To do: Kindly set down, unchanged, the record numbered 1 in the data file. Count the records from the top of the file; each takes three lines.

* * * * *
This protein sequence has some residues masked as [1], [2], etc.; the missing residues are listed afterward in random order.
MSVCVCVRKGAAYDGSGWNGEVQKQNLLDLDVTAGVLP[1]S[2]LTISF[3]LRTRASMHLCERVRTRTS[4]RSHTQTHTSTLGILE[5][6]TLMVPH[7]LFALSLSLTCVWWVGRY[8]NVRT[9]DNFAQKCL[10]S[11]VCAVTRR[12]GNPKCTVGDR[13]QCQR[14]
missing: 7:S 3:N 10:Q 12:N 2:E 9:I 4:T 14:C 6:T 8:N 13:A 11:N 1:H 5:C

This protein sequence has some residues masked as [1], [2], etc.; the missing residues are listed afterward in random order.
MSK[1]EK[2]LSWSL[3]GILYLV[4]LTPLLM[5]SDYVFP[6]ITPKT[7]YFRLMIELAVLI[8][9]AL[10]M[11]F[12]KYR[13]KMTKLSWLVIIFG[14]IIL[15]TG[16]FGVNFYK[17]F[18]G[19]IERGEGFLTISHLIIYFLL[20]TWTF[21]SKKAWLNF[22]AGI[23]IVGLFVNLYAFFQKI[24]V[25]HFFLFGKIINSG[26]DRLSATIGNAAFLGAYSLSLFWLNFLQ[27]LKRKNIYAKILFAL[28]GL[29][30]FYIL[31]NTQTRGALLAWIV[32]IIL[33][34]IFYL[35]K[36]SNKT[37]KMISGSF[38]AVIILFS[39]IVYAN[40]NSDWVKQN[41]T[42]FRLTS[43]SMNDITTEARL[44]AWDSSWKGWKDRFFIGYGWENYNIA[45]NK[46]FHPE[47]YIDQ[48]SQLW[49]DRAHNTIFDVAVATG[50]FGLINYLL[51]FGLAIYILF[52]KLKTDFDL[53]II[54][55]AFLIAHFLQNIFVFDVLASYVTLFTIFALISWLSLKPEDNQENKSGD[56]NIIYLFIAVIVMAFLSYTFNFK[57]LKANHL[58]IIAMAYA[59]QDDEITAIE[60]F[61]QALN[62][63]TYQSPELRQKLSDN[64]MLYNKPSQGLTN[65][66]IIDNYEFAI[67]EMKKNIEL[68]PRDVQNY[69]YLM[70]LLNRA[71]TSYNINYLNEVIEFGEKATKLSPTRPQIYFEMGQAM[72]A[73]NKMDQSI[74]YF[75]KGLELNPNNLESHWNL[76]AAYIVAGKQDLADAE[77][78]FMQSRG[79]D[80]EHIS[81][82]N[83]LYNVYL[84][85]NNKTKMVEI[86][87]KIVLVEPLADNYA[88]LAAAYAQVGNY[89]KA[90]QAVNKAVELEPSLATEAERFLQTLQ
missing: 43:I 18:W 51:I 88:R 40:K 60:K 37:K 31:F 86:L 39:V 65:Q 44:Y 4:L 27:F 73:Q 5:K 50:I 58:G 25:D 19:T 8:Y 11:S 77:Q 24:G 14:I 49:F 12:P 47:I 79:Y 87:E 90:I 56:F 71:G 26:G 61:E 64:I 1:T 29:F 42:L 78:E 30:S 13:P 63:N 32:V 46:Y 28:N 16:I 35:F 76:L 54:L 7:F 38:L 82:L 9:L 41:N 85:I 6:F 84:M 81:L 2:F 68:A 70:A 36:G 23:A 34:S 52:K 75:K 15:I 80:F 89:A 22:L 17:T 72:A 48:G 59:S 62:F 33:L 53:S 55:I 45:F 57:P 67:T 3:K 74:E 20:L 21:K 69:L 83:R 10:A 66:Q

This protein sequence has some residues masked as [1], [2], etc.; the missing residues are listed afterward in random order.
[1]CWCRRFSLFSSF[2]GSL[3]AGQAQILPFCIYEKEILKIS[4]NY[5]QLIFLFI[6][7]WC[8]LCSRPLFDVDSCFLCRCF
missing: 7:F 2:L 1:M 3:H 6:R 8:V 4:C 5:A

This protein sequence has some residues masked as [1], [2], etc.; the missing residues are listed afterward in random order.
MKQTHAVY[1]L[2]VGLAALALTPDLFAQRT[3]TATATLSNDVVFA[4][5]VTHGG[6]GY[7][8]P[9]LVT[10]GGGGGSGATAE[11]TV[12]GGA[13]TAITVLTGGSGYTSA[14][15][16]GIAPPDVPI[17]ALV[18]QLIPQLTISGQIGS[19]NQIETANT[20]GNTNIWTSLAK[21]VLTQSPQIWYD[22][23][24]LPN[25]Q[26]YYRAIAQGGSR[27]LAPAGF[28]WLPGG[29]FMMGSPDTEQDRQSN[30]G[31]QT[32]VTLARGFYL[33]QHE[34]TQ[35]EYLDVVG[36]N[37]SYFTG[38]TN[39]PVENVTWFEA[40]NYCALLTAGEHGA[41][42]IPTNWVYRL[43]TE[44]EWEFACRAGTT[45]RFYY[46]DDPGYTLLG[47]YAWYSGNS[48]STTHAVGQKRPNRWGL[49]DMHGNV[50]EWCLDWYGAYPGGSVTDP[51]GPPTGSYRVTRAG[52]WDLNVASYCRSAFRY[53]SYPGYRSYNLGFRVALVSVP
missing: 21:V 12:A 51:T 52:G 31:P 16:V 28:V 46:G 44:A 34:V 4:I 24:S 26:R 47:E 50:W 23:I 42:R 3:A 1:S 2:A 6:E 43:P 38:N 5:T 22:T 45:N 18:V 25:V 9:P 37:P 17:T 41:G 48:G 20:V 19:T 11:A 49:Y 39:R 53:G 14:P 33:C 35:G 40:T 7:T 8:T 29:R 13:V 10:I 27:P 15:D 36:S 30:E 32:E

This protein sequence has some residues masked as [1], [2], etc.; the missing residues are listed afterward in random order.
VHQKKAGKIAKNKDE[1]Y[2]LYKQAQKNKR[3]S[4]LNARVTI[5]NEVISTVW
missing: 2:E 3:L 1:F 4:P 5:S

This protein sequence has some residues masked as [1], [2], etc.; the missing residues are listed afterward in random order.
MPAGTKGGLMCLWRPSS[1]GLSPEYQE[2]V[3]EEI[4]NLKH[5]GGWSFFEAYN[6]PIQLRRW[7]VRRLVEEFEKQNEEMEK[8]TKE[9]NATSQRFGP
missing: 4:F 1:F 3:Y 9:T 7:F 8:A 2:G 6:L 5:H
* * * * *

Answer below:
This protein sequence has some residues masked as [1], [2], etc.; the missing residues are listed afterward in random order.
MSVCVCVRKGAAYDGSGWNGEVQKQNLLDLDVTAGVLP[1]S[2]LTISF[3]LRTRASMHLCERVRTRTS[4]RSHTQTHTSTLGILE[5][6]TLMVPH[7]LFALSLSLTCVWWVGRY[8]NVRT[9]DNFAQKCL[10]S[11]VCAVTRR[12]GNPKCTVGDR[13]QCQR[14]
missing: 7:S 3:N 10:Q 12:N 2:E 9:I 4:T 14:C 6:T 8:N 13:A 11:N 1:H 5:C